Hydrocephalus is a buildup of fluid in the brain. The fluid is called cerebrospinal fluid (CSF). It is made in the brain and protects your brain and spinal cord. It also helps keep the right balance of nutrients in your nervous system. Normally, as new fluid is made, the old fluid is absorbed into your bloodstream.
If you have normal pressure hydrocephalus (NPH), CSF slowly builds up inside your brain. This buildup of fluid puts pressure on the brain. Small increases in CSF do not cause problems. Bigger increases may cause problems with walking or memory.
What is the cause?
NPH may happen because your brain makes too much CSF, or because your body may not absorb the CSF properly. It is not always known why this happens. Sometimes brain injury or surgery can cause NPH. It may also be caused by tumors, infection, or blood vessels in the brain that are bleeding or bulging. NPH is most common in adults over the age of 60.
What are the symptoms?
NPH can cause many different symptoms, or may not cause any symptoms at first. The 3 most common symptoms are:
Trouble walking. This is often the first symptom of NPH. You may feel mildly off balance, or you may not be able to stand or walk at all. Your walking stride may be short, slow, and shuffling. You may walk with your feet spread wide apart. You may have trouble picking up your feet. This can make it hard to go up and down stairs and curbs, and can cause you to fall.
Memory problems. You may lose interest in daily activities, be forgetful, have trouble dealing with daily tasks, or have short-term memory loss.
Loss of bladder control. You may feel the need to urinate more often than usual or have strong, urgent needs to urinate. Sometimes people with NPH need to urinate as often as every 1 to 2 hours. The urge to urinate is sometimes so strong that it cannot be held back and urine may leak.
How is it diagnosed?
Your healthcare provider will ask about your symptoms and medical history and examine you. There are no simple tests for NPH. If you have 2 or all 3 of the major symptoms described above, you may have tests such as:
CT scan, which uses X-rays and a computer to show detailed pictures of the brain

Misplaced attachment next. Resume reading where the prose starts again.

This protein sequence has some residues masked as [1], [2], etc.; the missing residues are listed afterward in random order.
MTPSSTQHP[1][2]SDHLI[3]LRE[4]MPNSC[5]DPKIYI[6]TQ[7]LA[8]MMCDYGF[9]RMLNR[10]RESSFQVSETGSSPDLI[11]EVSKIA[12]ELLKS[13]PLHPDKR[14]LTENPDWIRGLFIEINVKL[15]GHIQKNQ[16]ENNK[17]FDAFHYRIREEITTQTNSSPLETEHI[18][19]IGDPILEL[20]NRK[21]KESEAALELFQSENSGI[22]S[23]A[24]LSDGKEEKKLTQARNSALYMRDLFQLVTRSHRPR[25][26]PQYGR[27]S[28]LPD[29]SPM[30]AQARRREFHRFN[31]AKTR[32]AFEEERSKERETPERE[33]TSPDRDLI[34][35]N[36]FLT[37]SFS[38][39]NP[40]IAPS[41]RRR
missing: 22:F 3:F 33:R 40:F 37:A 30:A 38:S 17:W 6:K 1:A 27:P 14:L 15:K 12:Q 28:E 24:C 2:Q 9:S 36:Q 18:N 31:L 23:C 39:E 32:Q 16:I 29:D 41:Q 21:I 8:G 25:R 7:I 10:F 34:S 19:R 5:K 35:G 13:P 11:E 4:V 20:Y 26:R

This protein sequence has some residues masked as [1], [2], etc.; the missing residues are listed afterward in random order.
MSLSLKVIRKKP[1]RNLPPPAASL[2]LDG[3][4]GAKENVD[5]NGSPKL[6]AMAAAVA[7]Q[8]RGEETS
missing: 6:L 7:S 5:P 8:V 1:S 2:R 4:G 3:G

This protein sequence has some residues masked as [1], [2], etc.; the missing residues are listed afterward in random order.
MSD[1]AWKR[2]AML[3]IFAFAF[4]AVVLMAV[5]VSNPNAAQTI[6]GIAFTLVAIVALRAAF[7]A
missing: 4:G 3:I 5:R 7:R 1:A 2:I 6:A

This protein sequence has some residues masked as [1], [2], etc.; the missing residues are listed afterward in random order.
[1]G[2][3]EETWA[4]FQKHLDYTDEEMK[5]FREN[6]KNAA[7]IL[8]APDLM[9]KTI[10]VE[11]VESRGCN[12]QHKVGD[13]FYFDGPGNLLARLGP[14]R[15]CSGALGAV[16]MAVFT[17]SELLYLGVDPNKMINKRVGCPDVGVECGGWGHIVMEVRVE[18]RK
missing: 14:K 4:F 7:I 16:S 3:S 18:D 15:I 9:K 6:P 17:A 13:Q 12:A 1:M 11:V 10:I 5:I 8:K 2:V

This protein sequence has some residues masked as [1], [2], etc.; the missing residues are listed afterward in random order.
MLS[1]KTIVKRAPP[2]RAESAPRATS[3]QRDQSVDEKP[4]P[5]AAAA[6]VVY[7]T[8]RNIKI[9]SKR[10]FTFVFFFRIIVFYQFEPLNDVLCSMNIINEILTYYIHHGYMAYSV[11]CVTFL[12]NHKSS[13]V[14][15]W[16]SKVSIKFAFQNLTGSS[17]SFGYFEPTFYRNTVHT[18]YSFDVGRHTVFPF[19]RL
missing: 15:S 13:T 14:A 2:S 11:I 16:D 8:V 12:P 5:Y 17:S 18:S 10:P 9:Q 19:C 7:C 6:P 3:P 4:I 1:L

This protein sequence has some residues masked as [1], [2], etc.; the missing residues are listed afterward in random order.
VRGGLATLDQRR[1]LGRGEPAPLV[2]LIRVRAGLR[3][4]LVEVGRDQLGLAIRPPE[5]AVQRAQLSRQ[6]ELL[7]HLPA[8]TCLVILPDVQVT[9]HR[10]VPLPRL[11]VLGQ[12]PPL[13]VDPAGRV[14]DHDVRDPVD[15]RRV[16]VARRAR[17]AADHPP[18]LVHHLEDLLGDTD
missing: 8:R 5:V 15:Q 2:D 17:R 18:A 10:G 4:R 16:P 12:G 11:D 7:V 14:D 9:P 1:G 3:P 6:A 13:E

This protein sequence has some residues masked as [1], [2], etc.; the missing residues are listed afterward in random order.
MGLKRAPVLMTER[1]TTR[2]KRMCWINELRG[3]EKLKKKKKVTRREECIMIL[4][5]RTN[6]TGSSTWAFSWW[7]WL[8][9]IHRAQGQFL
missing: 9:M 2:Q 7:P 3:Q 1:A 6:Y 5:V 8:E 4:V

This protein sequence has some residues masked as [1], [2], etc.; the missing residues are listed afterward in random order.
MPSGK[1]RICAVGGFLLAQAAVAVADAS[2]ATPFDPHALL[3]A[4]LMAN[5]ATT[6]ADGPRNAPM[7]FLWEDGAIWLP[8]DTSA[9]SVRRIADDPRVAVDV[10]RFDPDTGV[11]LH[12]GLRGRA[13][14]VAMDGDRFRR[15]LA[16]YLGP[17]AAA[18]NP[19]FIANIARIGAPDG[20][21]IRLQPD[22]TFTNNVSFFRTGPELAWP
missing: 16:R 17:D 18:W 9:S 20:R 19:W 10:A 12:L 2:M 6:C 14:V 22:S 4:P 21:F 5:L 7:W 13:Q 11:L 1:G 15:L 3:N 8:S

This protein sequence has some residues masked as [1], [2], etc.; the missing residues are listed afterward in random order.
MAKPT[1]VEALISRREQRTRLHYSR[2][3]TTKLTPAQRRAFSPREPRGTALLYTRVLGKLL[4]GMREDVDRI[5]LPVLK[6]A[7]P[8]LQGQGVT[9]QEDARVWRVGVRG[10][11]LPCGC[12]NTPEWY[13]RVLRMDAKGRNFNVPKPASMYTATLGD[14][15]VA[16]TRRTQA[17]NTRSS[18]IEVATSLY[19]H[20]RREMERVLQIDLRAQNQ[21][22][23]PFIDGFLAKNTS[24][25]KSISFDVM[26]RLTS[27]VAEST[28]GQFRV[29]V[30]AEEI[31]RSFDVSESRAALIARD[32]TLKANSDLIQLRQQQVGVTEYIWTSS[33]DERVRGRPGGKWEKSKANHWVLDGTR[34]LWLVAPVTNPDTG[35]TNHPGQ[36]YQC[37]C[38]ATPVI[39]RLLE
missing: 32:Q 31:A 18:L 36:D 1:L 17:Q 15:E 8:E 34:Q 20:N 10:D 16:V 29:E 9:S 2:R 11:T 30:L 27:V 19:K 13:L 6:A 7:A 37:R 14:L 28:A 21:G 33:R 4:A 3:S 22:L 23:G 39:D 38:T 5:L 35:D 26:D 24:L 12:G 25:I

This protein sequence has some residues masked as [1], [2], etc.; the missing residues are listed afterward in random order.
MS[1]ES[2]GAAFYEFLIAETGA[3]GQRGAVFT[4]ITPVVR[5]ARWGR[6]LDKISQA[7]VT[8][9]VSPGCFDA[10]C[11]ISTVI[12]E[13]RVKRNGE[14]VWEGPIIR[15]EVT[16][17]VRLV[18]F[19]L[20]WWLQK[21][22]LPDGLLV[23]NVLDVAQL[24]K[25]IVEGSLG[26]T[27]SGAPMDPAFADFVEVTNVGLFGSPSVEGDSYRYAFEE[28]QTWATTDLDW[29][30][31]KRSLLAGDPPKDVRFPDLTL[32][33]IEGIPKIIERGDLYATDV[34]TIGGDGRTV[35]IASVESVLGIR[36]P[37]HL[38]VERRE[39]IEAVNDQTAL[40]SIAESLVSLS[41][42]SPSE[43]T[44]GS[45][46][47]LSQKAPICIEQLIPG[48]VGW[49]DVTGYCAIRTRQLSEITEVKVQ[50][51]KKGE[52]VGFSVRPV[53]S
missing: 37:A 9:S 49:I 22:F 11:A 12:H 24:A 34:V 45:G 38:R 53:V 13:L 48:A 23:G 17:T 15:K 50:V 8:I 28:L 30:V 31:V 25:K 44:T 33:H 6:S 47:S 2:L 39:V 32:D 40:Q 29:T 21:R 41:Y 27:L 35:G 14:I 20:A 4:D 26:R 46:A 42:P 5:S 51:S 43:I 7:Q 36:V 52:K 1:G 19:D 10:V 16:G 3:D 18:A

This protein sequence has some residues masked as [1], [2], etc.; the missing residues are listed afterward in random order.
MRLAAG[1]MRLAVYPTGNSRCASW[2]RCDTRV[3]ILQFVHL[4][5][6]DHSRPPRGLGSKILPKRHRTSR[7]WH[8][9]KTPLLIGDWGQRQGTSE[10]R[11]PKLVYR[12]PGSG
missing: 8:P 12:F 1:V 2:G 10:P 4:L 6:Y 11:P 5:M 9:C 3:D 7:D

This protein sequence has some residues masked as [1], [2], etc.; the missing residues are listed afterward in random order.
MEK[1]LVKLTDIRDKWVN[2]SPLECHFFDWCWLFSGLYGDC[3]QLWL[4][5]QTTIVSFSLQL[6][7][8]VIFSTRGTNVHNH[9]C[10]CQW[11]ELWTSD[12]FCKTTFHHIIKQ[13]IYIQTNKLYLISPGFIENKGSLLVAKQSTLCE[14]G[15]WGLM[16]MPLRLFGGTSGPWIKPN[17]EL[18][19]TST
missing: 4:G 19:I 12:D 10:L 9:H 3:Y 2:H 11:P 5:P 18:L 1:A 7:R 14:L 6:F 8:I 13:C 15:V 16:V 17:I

MRI scan, which uses a strong magnetic field and radio waves to show detailed pictures of the brain
Neurologic exam, which is testing to check your strength, sensation, balance, reflexes, thinking, and memory
How is it treated?
NPH is an ongoing (chronic) condition, but with treatment most people can lead a normal life. Usually the treatment is surgery to put in a shunt. The shunt is made up of a tube and a valve. When fluid builds up in the brain, a one-way valve in the shunt opens, and the excess fluid drains away from the brain. The most common tubing runs down from your skull under the skin of your neck and chest. It ends in your belly. Fluid can be easily absorbed by the belly and does not cause any problems.
Sometimes NPH can be treated with other types of surgery that donâ€™t use a shunt.
How can I take care of myself?
How you take care of yourself depends on what types of problems the NPH is causing and what kind of treatment you have. For example, if you have lots of walking and memory problems, you may need to live in a protected place with family or caregivers to help you. If you have had a shunt put in, it is very important that you follow the instructions for checking back with the surgeon to prevent problems with infection or blockage.
Follow the full course of treatment prescribed by your healthcare provider. Ask your provider:
How and when you will hear your test results
How long it will take to recover
If there are activities you should avoid and when you can return to your normal activities
How to take care of yourself at home
What symptoms or problems you should watch for and what to do if you have them
Make sure you know when you should come back for a checkup.
Developed by RelayHealth.
Adult Advisor 2015.1 published by RelayHealth. Last modified: 2014-05-07 Last reviewed: 2014-05-07
This content is reviewed periodically and is subject to change as new health information becomes available. The information is intended to inform and educate and is not a replacement for medical evaluation, advice, diagnosis or treatment by a healthcare professional.
Normal Pressure Hydrocephalus: References
National Institute of Neurological Disorders and Stroke. NINDS Normal Pressure Hydrocephalus Information Page. US Dept of Health and Human Services, National Institutes of Health, National Institute of Neurological Disorders and Stroke. 4/2014. Accessed 4/2014 from